2. 8.2.2. Now it's your turn: Creating your income statement
      3. 8.3. Creating Your Balance Sheet
        1. 8.3.1. Reviewing a sample balance sheet
          1. 8.3.1.1. Section 1: Current assets
          2. 8.3.1.2. Section 2: Fixed assets
          3. 8.3.1.3. Section 3: Intangibles
          4. 8.3.1.4. Section 4: Total assets
          5. 8.3.1.5. Section 5: Current liabilities
          6. 8.3.1.6. Section 6: Long-term liabilities
          7. 8.3.1.7. Section 7: Owner's equity
          8. 8.3.1.8. Section 8: Total liabilities and equity
        2. 8.3.2. Now it's your turn: Building your balance sheet
      4. 8.4. Constructing a Cash-Flow Statement
        1. 8.4.1. Section 1: Total funds in
        2. 8.4.2. Section 2: Total funds out
        3. 8.4.3. Section 3: Net change in cash position
        4. 8.4.4. Section 4: Changes in liquid assets
        5. 8.4.5. Section 5: Net change in cash position
        6. 8.4.6. Now it's your turn: Creating your cash-flow statement
      5. 8.5. Forecasting and Budgeting
        1. 8.5.1. Your financial forecast
        2. 8.5.2. Planning for that rainy day
          1. 8.5.2.1. Pro forma income statement
          2. 8.5.2.2. Estimated balance sheet
          3. 8.5.2.3. Projected cash flow
        3. 8.5.3. The master budget
      6. 8.6. Forms on the CD-ROM
  8. III. Tailoring a Business Plan to Fit Your Needs
    1. 9. Planning for a One-Person Business
      1. 9.1. Having What it Takes to Succeed in a One-person Business
        1. 9.1.1. Planning for success
        2. 9.1.2. Avoiding legal hassles
        3. 9.1.3. Putting a price on what you do
          1. 9.1.3.1. Knowing how to charge
          2. 9.1.3.2. Figuring out how much to charge
          3. 9.1.3.3. Establishing billing policies
          4. 9.1.3.4. Getting paid
        4. 9.1.4. Treating your business like a business
      2. 9.2. Tailoring a Business Plan to Fit Your One-Person Enterprise
        1. 9.2.1. Company overview
        2. 9.2.2. Business environment
        3. 9.2.3. Company description and strategy
        4. 9.2.4. Financial review
        5. 9.2.5. Action plan
      3. 9.3. Forms on the CD-ROM
    2. 10. Planning for a Small Business
      1. 10.1. Recognizing the Importance of a Plan
      2. 10.2. Preparing Your Small Business Plan
        1. 10.2.1. Analyzing your business location and the surrounding environment
        2. 10.2.2. Defining your business and its purpose
        3. 10.2.3. Plotting your business strategy
        4. 10.2.4. Clarifying your financial situation
        5. 10.2.5. Establishing your action plan
      3. 10.3. Keeping an Eye on the Business Horizon
      4. 10.4. Growing — or Not Growing — Your Small Business
      5. 10.5. Keeping It in the Family
      6. 10.6. Forms on the CD-ROM
    3. 11. Planning for an Established Business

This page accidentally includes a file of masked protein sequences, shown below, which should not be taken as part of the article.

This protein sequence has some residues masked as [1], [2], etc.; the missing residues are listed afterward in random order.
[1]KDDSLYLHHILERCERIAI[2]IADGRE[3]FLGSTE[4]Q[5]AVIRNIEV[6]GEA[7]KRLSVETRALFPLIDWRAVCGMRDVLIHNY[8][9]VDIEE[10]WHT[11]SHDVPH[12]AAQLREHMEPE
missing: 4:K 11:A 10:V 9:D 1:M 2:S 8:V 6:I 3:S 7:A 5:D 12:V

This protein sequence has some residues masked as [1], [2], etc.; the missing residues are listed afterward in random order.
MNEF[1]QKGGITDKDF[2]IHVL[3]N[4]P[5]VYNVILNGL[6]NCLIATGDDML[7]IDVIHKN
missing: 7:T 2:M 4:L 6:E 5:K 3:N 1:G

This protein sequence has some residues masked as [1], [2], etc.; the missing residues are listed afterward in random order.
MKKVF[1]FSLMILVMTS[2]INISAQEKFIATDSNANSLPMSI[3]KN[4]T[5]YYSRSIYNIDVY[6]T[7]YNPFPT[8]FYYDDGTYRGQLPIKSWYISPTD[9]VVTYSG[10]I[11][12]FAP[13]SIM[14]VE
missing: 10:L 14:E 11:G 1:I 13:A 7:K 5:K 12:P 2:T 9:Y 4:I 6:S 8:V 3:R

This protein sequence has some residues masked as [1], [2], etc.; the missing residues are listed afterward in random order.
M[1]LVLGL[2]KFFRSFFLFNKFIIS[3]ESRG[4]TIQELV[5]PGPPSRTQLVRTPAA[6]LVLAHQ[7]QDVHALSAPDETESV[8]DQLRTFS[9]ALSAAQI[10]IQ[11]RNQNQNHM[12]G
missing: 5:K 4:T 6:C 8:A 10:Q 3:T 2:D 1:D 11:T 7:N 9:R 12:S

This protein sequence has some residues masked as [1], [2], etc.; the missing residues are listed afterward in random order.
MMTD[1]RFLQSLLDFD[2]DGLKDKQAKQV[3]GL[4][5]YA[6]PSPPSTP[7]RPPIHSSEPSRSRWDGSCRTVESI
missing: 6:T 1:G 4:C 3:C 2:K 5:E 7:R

1. 11.1. Purpose-Driven Planning
      2. 11.2. Planning to Raise Capital
        1. 11.2.1. Bank financing
        2. 11.2.2. Investor capital
      3. 11.3. Planning to Grow Your Business
      4. 11.4. Planning in Times of Trouble
        1. 11.4.1. Diagnosing your problems
        2. 11.4.2. Getting a second opinion
        3. 11.4.3. Analyzing your current situation
      5. 11.5. Charting a Turnaround
        1. 11.5.1. Keeping an eye on the clock
        2. 11.5.2. Focusing on what's doable
        3. 11.5.3. Getting the right people in the loop
        4. 11.5.4. Using your plan to communicate
      6. 11.6. Planning for a Merger or Sale
        1. 11.6.1. Assessing the transferability of your business
        2. 11.6.2. Planning for a change in leadership
      7. 11.7. Forms on the CD-ROM
    4. 12. Planning for a Nonprofit Organization
      1. 12.1. Running a Nonprofit Like a Business
        1. 12.1.1. Fine-tuning your mission and vision
        2. 12.1.2. Creating the appropriate structure
        3. 12.1.3. Setting goals and objectives
          1. 12.1.3.1. Sample goals and objectives
          2. 12.1.3.2. A sample solicitation based on goals and objectives
      2. 12.2. Organizing to Do Good Work
        1. 12.2.1. Operations
        2. 12.2.2. Organization
        3. 12.2.3. Management
        4. 12.2.4. Research and development (R&D)
      3. 12.3. Keeping the Books
        1. 12.3.1. Finding funding
        2. 12.3.2. Tailoring your plan to big donors
        3. 12.3.3. Managing overhead
        4. 12.3.4. Putting working cash to work
        5. 12.3.5. Staying accountable
      4. 12.4. Marketing and Promoting Your Nonprofit
      5. 12.5. Forms on the CD-ROM
    5. 13. Planning in an Online World
      1. 13.1. Avoiding the Well-Traveled Bumps on the Cyber Highway
        1. 13.1.1. Web presence isn't an all-or-nothing proposition
        2. 13.1.2. E-business planning is a continuous process
        3. 13.1.3. Successful strategy depends on a business model